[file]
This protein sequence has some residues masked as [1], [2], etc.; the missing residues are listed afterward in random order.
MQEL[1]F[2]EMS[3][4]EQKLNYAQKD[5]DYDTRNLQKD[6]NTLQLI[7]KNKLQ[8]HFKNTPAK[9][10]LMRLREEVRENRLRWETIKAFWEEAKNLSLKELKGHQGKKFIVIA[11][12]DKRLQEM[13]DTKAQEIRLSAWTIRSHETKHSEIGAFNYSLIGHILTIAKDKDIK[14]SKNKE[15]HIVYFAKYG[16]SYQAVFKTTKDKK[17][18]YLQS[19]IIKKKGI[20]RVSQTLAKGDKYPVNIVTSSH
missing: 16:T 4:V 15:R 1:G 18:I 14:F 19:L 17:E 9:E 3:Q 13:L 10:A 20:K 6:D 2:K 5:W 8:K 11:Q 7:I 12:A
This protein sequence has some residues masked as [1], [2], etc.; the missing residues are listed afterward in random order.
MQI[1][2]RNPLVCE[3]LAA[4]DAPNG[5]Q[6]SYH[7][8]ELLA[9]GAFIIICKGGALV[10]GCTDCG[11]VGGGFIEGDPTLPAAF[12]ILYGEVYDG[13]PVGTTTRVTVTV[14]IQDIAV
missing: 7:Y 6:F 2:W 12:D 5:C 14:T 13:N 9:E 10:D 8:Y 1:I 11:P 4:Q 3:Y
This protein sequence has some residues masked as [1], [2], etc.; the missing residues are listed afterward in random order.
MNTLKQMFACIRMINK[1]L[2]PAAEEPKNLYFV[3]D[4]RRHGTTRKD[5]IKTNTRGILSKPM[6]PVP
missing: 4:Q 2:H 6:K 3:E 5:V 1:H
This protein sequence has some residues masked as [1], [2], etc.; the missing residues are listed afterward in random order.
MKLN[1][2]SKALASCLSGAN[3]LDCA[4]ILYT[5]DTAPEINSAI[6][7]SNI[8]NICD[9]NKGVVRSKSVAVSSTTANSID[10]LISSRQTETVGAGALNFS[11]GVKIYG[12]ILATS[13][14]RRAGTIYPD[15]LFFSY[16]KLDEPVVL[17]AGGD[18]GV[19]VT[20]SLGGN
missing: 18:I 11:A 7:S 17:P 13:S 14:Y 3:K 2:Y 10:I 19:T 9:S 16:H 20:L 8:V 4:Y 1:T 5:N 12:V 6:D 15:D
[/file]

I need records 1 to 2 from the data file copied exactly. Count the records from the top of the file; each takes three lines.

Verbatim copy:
This protein sequence has some residues masked as [1], [2], etc.; the missing residues are listed afterward in random order.
MQEL[1]F[2]EMS[3][4]EQKLNYAQKD[5]DYDTRNLQKD[6]NTLQLI[7]KNKLQ[8]HFKNTPAK[9][10]LMRLREEVRENRLRWETIKAFWEEAKNLSLKELKGHQGKKFIVIA[11][12]DKRLQEM[13]DTKAQEIRLSAWTIRSHETKHSEIGAFNYSLIGHILTIAKDKDIK[14]SKNKE[15]HIVYFAKYG[16]SYQAVFKTTKDKK[17][18]YLQS[19]IIKKKGI[20]RVSQTLAKGDKYPVNIVTSSH
missing: 16:T 4:V 15:R 1:G 18:I 14:F 19:L 17:E 9:E 3:Q 13:L 10:A 20:K 6:D 2:K 5:W 8:K 11:Q 7:I 12:A
This protein sequence has some residues masked as [1], [2], etc.; the missing residues are listed afterward in random order.
MQI[1][2]RNPLVCE[3]LAA[4]DAPNG[5]Q[6]SYH[7][8]ELLA[9]GAFIIICKGGALV[10]GCTDCG[11]VGGGFIEGDPTLPAAF[12]ILYGEVYDG[13]PVGTTTRVTVTV[14]IQDIAV
missing: 7:Y 6:F 2:W 12:D 5:C 14:T 13:N 9:E 10:D 8:Y 1:I 11:P 4:Q 3:Y